Installing Active Directory (cont.)• After step 3, you have three additional options for  the DC:• Install DNS Server    –...
Installing Active Directory (cont.)• The sysvol folder is a shared folder that stores the  information from Active Directo...
The Active Directory Schema• An object is a grouping of information that  describes a network resource• The schema defines...
The Active Directory Schema (cont.)MCTS Windows Server 2008 Active Directory   21
Active Directory Container Objects• Organizational Units• Folder Objects• Domain objectsMCTS Windows Server 2008 Active Di...
Organizational Units• Primary container object for organizing and  managing resources in a domain• OUs can organize multip...
Folder Objects• Four created by default:    – Builtin; Houses default groups created by Windows    – Computers; The defaul...
Domain Objects• Core logical structure in AD, contains OU and  folder container objects, as well as leaf objects• Larger c...
Active Directory Leaf Objects• User Accounts    – Three types: Local, domain, and built-in• Groups    – Consists of users ...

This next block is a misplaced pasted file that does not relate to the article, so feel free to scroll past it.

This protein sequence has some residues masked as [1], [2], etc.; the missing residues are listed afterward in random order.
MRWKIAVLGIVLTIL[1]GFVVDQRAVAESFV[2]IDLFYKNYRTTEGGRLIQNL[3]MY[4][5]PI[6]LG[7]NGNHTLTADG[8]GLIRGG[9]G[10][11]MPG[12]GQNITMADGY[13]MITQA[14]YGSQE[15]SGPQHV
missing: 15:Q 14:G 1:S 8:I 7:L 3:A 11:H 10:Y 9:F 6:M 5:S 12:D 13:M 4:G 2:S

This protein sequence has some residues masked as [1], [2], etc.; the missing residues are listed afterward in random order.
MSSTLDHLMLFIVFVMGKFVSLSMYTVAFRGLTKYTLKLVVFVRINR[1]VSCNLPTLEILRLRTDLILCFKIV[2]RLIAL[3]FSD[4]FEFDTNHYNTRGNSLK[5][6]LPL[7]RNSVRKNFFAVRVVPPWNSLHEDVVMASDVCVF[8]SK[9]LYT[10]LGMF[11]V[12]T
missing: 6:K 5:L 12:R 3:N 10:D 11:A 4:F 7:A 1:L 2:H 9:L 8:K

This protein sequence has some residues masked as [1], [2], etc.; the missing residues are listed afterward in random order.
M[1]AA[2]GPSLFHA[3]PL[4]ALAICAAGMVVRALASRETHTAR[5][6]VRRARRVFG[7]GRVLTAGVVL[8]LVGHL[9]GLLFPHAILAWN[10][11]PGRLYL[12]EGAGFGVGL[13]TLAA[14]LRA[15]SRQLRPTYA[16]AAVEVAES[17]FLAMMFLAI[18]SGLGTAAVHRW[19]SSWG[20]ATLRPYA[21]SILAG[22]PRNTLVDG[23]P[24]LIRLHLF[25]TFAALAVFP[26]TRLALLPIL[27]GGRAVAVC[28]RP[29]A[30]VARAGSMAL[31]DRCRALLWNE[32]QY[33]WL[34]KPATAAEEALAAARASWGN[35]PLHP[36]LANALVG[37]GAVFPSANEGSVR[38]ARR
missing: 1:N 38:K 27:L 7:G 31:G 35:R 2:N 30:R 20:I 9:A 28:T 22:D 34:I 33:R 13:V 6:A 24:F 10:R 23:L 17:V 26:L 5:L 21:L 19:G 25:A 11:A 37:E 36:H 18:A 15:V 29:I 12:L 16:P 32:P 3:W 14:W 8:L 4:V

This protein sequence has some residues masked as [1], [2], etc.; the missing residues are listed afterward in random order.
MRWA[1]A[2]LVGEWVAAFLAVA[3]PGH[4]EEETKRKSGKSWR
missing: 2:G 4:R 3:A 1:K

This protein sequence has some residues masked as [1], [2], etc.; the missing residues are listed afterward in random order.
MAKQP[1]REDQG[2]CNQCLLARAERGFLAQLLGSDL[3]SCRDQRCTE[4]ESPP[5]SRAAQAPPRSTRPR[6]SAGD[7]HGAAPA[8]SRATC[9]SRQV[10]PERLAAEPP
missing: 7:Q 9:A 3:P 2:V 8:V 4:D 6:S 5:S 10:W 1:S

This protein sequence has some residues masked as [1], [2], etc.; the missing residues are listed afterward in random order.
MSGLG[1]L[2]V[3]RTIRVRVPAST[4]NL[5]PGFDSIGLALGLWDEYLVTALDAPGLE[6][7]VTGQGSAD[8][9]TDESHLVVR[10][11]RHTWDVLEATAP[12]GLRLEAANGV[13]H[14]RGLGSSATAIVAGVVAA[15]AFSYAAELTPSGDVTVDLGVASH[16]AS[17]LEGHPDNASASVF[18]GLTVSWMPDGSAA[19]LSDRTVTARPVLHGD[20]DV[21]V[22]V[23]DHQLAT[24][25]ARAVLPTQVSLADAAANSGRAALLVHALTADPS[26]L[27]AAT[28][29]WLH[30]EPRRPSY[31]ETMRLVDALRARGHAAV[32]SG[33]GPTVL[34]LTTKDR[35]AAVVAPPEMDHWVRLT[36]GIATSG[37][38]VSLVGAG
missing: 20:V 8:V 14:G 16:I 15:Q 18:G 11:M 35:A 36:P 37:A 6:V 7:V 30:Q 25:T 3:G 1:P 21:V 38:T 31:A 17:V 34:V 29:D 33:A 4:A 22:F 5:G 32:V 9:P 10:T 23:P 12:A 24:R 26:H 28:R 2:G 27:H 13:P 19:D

Locating Active Directory Objects• Active Directory objects can be searched for using  the Find Users, Contacts, and Group...
Introducing Group Policies• A Group Policy Object (GPO) is a list of settings  that administrators use to configure user a...
Introducing Group Policies (cont.)• You can edit existing GPO’s (including defaults)  and create and manage GPO’s by using...
Introducing Group Policies (cont.)MCTS Windows Server 2008 Active Directory   30
The Computer Configuration Node• Software Settings    – Enables Administrators to install and manage applications      rem...
Introducing Group Policies (cont.)MCTS Windows Server 2008 Active Directory   32
Introducing Group Policies (cont.)MCTS Windows Server 2008 Active Directory   33
Introducing Group Policies (cont.)MCTS Windows Server 2008 Active Directory   34
The User Configuration Node• Policies folder contains the same three folders as in the  Computer Configuration node, but p...